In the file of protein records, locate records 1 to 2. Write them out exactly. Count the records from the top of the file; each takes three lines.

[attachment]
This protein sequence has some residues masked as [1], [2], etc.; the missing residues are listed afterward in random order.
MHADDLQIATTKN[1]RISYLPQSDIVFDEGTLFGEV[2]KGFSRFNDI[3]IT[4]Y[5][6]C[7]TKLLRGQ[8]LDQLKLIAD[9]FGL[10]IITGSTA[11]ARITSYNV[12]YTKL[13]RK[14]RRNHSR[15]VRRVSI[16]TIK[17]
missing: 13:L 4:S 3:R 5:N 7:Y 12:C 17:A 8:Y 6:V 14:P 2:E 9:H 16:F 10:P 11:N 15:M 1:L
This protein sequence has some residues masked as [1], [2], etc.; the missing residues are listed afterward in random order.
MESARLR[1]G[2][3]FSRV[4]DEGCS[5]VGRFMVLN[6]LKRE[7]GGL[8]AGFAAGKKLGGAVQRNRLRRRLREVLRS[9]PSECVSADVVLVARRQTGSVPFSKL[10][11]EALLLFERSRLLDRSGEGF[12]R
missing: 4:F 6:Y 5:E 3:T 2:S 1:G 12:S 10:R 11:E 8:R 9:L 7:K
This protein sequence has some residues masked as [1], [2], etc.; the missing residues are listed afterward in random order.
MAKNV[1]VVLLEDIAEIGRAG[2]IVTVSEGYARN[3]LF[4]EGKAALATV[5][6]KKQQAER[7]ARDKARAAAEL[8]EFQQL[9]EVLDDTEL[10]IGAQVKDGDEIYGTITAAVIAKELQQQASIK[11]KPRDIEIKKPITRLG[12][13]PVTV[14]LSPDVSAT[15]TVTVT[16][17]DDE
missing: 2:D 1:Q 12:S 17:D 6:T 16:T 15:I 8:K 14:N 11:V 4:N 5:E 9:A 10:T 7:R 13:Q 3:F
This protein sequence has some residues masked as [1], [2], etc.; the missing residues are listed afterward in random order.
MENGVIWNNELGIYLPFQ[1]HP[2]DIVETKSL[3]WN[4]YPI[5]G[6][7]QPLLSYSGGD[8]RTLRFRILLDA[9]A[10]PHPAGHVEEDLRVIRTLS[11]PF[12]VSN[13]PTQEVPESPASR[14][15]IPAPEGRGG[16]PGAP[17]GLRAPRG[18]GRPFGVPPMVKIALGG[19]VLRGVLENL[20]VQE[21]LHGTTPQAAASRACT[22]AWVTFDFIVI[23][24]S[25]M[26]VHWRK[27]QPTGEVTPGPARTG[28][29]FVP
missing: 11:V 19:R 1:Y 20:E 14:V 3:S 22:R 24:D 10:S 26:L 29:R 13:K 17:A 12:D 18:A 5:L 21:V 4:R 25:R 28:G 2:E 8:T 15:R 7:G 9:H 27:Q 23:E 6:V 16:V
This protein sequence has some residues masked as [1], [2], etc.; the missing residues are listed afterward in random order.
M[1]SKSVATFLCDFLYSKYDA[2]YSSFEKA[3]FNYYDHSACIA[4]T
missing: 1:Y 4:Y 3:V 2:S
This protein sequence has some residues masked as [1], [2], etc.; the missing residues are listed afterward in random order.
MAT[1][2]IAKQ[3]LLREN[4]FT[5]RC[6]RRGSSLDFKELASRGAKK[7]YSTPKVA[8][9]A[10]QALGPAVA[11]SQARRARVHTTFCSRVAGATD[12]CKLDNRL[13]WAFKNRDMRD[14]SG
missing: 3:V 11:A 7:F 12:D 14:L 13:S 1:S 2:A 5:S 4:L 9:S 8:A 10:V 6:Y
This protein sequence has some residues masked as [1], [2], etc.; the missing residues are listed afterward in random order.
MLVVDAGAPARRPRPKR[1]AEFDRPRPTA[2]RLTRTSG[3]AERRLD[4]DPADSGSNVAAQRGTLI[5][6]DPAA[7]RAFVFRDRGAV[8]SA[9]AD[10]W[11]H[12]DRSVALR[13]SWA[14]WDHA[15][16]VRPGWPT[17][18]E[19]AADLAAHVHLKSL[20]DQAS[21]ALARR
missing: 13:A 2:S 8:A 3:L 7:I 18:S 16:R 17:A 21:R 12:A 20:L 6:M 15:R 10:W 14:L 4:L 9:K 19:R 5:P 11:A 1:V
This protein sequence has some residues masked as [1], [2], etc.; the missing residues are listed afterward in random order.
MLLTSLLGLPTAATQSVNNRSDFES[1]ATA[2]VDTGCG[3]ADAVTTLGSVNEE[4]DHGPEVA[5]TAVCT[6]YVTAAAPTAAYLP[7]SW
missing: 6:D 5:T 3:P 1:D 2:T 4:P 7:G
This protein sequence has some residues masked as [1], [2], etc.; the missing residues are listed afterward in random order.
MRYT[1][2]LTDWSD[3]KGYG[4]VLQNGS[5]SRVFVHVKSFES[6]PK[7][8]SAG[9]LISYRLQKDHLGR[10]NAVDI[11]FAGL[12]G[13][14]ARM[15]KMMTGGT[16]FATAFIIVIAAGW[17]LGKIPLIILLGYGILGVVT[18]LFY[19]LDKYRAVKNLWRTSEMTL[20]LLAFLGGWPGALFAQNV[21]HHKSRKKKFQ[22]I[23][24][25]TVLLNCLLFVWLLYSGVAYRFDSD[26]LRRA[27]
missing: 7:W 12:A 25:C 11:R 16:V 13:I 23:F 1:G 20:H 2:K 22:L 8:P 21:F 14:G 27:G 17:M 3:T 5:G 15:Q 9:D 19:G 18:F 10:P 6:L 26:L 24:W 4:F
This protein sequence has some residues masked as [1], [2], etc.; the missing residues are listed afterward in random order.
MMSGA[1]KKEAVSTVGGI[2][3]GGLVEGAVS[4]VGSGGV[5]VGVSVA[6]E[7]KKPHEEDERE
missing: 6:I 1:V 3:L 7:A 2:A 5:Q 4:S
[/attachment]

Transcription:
This protein sequence has some residues masked as [1], [2], etc.; the missing residues are listed afterward in random order.
MHADDLQIATTKN[1]RISYLPQSDIVFDEGTLFGEV[2]KGFSRFNDI[3]IT[4]Y[5][6]C[7]TKLLRGQ[8]LDQLKLIAD[9]FGL[10]IITGSTA[11]ARITSYNV[12]YTKL[13]RK[14]RRNHSR[15]VRRVSI[16]TIK[17]
missing: 13:L 4:S 3:R 5:N 7:Y 12:C 17:A 8:Y 6:V 14:P 2:E 9:H 16:F 10:P 11:N 15:M 1:L
This protein sequence has some residues masked as [1], [2], etc.; the missing residues are listed afterward in random order.
MESARLR[1]G[2][3]FSRV[4]DEGCS[5]VGRFMVLN[6]LKRE[7]GGL[8]AGFAAGKKLGGAVQRNRLRRRLREVLRS[9]PSECVSADVVLVARRQTGSVPFSKL[10][11]EALLLFERSRLLDRSGEGF[12]R
missing: 4:F 6:Y 5:E 3:T 2:S 1:G 12:S 10:R 11:E 8:R 9:L 7:K